As part of a four-part blog series on best practices for third-party collections, we are exploring portfolio segmentation. In our first post, “Inventory Segmentation 101: Back to Basics,” we tell you why the segmentation process matters. In “Portfolio Monitoring: The Definitive Guide,” we discuss why account monitoring is critical to segmentation efforts. In the third post, “Managing Risk — and Protecting Your Bottom Line — With Smarter Segmentation,” we tell you how to use segmentation to manage risk.
Your greatest asset — and biggest expense — is manpower. With margins continually tightening, it just makes sense to focus employees’ time and effort on an effective way to generate revenue: targeting consumers who have an ability to pay, and de-prioritizing the ones who are more trouble than they are worth.
Here are three groups that are typically a waste of time and resources, and could land you in legal hot water if you continue to target them:
#1. Deceased people
Simply put, it’s impossible to collect a debt from someone who is no longer with us. Additionally, the Federal Trade Commission (FTC) states that family members are usually not obligated to satisfy the debts of a deceased family member using their personal finances.1 Beyond that, calling a grieving family to collect a debt is seen in poor taste, and it creates a negative consumer experience.
Avoid the whole unpleasant situation by scrubbing your inventory for deceased records. Then once you identify them, separate them from the general population into a controlled environment with strict oversight.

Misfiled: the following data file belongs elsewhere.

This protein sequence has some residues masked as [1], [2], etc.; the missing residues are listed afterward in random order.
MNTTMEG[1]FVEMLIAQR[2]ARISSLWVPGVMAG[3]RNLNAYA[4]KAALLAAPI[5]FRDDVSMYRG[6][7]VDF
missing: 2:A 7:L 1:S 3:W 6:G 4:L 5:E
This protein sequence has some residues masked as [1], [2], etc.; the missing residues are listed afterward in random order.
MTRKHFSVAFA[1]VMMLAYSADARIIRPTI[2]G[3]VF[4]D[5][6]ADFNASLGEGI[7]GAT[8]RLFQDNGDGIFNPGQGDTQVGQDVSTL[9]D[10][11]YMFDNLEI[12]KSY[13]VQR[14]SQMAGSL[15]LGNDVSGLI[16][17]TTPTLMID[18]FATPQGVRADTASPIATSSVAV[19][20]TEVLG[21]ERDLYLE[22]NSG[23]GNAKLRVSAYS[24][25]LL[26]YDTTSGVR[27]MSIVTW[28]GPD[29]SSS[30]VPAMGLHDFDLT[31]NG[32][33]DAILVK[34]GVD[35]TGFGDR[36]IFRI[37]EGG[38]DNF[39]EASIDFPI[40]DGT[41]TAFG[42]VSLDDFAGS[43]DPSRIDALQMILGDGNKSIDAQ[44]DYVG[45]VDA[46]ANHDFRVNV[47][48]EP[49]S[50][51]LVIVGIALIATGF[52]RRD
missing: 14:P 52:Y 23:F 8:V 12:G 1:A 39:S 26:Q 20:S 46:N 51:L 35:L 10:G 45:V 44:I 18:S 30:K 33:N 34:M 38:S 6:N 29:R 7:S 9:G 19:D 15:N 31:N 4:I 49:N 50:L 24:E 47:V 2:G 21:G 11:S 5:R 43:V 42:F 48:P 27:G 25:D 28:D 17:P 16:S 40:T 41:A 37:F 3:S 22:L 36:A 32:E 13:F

#2. Incarcerated consumers
Attempting to collect from an incarcerated consumer will get you nowhere fast, and contacting family members to collect the person’s debts could get you sued.
Guard against this situation by scrubbing your portfolio to flag incarcerated consumers before activating the accounts for your team. Then, move those individuals into a specialized process, or out of your working inventory.
#3. Higher Risk Consumers
In addition to federal and state regulations, third-party collectors are also under fire from consumers who file repeated lawsuits alleging abusive and harassing practices. The practice is forcing many collectors to allocate a sizable budget to settling lawsuits, many of which are frivolous. This is not an efficient practice, nor is it good for the bottom line.
A better practice is to sidestep the courtroom altogether. With past behavior being the strongest indicator of future actions, you can reduce your risk by obtaining the lawsuit history of consumers in your portfolio — and placing the consumers in specialized workflows, or in many cases, suppressing communication with them entirely.
An easier way to focus on the right people
In the “good” ‘ole days, you would contact your entire portfolio and manually note which accounts to avoid in the future. Luckily, it no longer has to be that way.
Information solutions make it easy to identify and deactivate uncollectible accounts before they are contacted. Employees can now stop wasting time on dead ends and stay focused on generating revenue. You can now save future costs of scoring and skip tracing those consumers who will likely never pay.
Take the first step now: Complete the form below to schedule a complimentary analysis and let TransUnion help you determine if inventory segmentation with portfolio monitoring can maximize your recovery efforts.
 Source: Federal Trade Commission, July, 2011. https://www.consumer.ftc.gov/articles/0081-debts-and-deceased-relatives.